Marcia Hale, a longtime Democratic operative who headed relations with state and local governments for the Clinton White House, told me she can hardly believe how far the dynamics have shifted since 1992, when Clinton campaigned on an overhaul of the welfare system, a modest tax cut for the middle class, and a pledge to extend health-insurance coverage. “What I can’t figure out is why they’re all trying to out-Bernie Bernie” on health care, she told me. “That may be where some people in Iowa are, but it’s not where the country is. It’s one thing to say you want to fix health care, and it’s another thing to say you want Medicare for All. These are a strong group of individuals with really different backgrounds, so it’s disheartening to see it go this way, so many falling in line. Let Bernie and Elizabeth Warren fight it out for that. I don’t know if the damage is permanent, but once you say these things, you’ve got to live with it.”
It’s a historiographic axiom that revolutions happen in times of rising expectations, and the Democrats’ leftward drift is no exception. “Obama accomplished a lot of progressive goals, but the nature of the progressive movement is that if Obama advanced the ball this far down the field, we want to advance it further,” Rhodes told me. “You wouldn’t be having a Medicare for All conversation if we didn’t have the Affordable Care Act. Legalization of gay marriage opened up the conversation about trans rights. I do think the strength of Bernie’s 2016 campaign mainstreamed ideas that previously had been on the far left.”
Adam Frankel, a longtime Obama campaign and White House speechwriter, notes another reality: Focus groups of the voters who went from Obama to Trump have found that such voters wanted change—change above all.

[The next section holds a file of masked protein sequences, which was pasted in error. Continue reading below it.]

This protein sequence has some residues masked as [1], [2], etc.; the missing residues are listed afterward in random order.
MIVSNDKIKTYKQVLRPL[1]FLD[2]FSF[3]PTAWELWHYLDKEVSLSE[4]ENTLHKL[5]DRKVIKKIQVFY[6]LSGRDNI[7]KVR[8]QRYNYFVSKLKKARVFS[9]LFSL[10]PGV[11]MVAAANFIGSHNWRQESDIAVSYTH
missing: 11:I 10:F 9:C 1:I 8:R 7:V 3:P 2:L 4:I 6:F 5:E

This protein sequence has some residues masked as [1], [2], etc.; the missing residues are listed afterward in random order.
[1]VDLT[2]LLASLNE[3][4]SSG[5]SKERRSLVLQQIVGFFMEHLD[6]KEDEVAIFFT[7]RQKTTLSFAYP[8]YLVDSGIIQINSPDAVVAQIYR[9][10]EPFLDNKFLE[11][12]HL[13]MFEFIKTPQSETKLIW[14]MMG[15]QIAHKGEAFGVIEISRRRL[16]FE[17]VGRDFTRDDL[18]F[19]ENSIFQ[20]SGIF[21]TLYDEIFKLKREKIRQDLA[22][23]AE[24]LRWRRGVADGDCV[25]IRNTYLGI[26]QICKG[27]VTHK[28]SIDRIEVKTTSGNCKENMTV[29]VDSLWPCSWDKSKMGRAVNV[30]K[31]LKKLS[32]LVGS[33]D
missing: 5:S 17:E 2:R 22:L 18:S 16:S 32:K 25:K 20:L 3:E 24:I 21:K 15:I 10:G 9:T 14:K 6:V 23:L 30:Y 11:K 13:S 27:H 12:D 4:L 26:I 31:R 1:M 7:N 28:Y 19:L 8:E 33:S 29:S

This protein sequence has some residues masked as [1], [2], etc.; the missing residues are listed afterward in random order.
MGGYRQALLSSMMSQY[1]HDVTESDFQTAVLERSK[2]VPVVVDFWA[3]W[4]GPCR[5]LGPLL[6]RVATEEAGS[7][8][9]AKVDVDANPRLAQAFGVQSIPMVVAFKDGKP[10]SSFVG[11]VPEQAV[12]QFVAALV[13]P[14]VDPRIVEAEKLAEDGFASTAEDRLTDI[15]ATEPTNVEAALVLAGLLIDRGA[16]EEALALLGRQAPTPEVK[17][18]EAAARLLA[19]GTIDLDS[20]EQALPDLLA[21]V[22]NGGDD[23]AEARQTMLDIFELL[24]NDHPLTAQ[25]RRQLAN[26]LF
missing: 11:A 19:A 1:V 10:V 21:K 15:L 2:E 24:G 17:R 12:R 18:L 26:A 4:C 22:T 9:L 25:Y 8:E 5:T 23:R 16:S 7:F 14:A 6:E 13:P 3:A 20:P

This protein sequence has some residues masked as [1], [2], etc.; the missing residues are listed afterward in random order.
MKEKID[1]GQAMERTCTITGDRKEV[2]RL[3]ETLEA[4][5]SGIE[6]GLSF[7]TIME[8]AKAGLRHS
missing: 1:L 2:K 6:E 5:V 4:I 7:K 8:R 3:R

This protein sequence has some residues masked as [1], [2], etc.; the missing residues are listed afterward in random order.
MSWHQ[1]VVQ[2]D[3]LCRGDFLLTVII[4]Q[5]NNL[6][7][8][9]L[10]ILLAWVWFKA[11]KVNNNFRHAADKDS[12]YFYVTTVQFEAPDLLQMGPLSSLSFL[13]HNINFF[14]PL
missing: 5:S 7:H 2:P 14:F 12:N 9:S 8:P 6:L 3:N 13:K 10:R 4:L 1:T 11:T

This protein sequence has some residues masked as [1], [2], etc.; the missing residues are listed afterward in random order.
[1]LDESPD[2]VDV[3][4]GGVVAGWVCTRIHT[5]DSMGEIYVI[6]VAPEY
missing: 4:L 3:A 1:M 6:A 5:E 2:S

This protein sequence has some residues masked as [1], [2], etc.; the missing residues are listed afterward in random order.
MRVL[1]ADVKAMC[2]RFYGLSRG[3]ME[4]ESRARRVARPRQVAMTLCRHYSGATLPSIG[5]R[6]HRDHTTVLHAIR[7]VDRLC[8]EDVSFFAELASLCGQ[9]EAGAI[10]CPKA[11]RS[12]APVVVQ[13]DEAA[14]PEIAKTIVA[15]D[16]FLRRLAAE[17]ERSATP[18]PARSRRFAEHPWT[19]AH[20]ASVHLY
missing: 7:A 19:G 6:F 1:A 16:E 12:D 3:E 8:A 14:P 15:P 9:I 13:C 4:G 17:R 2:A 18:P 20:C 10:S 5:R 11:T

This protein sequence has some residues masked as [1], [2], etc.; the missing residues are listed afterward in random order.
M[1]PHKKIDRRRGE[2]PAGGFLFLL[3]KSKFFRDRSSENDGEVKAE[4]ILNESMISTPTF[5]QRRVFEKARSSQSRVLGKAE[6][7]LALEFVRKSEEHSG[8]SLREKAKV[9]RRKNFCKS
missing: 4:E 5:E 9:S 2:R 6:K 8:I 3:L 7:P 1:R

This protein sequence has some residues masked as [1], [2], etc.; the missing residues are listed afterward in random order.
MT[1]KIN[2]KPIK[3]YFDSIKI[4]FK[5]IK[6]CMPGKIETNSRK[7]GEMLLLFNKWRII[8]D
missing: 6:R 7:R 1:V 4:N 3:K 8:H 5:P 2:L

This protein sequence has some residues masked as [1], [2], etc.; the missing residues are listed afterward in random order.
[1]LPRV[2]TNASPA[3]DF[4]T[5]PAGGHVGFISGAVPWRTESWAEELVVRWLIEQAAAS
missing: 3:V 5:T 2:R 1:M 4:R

“It’s all of these things that people are tired of—modulation, moderation,” Frankel told me. “Where Obama sought to weigh his firmly held principles against the reality of what seemed achievable, now we’re in an environment that regards that as quaint or even misguided. I think there’s a degree to which people’s freedom to say some of this stuff now is the result of his walking the line, and getting elected as the first black president. It’s not like you could have gotten away with saying a bunch of this stuff then.”
Still, Frankel said, the shift can be unsettling. “It totally does seem like an entirely different party,” he told me, recalling how the longtime John F. Kennedy speechwriter Ted Sorensen used to tell him that he found it amusing on Robert Kennedy’s 1968 campaign that he was considered an elder. “Veterans of the Kerry and Obama campaigns are now sort of seen as these more moderate, old-guardy kind of Democrats,” Frankel said, “and I’m thinking, We’re still in our 30s here! What are you talking about?”